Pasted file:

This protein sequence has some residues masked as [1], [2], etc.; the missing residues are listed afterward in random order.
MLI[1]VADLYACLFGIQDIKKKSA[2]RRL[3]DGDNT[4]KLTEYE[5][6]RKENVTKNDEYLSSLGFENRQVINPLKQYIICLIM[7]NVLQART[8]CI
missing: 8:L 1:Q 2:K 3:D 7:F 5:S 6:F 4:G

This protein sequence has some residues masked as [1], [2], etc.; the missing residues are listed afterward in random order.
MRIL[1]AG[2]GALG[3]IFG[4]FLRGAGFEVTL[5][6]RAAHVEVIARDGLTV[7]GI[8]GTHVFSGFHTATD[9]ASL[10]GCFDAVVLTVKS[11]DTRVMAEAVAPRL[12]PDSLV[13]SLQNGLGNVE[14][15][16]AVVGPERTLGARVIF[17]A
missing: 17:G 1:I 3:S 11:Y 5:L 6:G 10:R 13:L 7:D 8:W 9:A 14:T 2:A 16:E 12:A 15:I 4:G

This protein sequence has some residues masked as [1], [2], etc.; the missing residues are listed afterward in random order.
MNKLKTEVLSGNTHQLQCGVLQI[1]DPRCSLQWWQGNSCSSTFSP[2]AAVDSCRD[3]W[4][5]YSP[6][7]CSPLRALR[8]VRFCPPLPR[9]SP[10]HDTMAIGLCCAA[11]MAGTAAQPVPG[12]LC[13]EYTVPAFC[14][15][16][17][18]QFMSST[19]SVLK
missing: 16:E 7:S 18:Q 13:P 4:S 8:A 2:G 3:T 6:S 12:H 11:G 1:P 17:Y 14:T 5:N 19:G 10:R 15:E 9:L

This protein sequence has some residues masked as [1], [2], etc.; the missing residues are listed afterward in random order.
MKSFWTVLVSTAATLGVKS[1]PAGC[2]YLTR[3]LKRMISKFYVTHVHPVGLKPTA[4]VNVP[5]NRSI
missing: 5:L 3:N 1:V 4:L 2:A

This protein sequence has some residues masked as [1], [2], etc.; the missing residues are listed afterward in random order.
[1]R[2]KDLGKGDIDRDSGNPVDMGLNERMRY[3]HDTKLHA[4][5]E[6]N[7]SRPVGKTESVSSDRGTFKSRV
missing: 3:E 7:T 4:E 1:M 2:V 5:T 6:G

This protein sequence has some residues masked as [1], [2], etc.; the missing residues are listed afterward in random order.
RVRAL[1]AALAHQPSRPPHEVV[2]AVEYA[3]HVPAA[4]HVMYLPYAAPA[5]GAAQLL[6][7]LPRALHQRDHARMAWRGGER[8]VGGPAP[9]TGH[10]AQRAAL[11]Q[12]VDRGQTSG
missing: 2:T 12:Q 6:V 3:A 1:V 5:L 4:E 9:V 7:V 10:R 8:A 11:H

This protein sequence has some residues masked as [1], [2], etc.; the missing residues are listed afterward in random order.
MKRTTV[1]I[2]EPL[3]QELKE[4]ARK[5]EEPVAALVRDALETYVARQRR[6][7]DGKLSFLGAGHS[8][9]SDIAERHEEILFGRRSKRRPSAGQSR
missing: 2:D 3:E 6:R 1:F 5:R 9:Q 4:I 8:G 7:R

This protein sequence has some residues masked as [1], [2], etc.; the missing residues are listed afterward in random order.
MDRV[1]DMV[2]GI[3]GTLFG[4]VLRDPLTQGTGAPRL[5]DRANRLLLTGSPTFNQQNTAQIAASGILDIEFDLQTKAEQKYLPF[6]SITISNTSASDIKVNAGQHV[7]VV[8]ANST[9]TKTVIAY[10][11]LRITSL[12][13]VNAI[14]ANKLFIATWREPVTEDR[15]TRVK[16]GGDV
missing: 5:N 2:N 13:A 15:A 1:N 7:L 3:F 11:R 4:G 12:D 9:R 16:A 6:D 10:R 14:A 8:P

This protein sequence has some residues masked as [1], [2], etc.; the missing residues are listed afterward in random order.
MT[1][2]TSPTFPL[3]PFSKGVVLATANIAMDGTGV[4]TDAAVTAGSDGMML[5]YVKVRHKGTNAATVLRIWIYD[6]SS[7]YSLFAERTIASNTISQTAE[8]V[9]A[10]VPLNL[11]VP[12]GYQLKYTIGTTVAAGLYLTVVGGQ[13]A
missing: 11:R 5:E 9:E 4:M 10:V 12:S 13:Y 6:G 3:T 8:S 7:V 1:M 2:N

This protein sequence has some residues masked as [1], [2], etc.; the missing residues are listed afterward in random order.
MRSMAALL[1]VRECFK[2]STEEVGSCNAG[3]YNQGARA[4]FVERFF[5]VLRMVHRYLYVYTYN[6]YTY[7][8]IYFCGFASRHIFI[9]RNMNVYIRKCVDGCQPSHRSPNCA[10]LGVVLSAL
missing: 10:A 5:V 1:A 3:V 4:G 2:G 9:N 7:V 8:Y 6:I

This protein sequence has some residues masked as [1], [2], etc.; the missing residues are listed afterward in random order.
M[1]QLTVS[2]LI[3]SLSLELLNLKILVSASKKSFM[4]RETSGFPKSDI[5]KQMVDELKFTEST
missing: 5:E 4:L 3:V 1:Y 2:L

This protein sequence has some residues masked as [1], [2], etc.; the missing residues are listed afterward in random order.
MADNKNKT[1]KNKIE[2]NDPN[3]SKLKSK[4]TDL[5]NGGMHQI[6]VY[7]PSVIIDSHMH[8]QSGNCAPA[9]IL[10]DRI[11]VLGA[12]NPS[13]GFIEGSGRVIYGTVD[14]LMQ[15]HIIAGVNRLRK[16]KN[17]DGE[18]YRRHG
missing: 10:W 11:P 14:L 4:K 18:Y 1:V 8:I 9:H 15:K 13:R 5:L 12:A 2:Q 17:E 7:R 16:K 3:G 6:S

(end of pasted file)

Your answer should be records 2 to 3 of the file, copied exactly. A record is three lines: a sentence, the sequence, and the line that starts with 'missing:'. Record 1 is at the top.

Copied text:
This protein sequence has some residues masked as [1], [2], etc.; the missing residues are listed afterward in random order.
MRIL[1]AG[2]GALG[3]IFG[4]FLRGAGFEVTL[5][6]RAAHVEVIARDGLTV[7]GI[8]GTHVFSGFHTATD[9]ASL[10]GCFDAVVLTVKS[11]DTRVMAEAVAPRL[12]PDSLV[13]SLQNGLGNVE[14][15][16]AVVGPERTLGARVIF[17]A
missing: 17:G 1:I 3:S 11:Y 5:L 6:G 10:R 13:L 7:D 8:W 9:A 14:T 2:A 16:E 12:A 15:I 4:G

This protein sequence has some residues masked as [1], [2], etc.; the missing residues are listed afterward in random order.
MNKLKTEVLSGNTHQLQCGVLQI[1]DPRCSLQWWQGNSCSSTFSP[2]AAVDSCRD[3]W[4][5]YSP[6][7]CSPLRALR[8]VRFCPPLPR[9]SP[10]HDTMAIGLCCAA[11]MAGTAAQPVPG[12]LC[13]EYTVPAFC[14][15][16][17][18]QFMSST[19]SVLK
missing: 16:E 7:S 18:Q 13:P 4:S 8:A 2:G 3:T 6:S 12:H 11:G 1:P 17:Y 14:T 5:N 19:G 10:R 15:E 9:L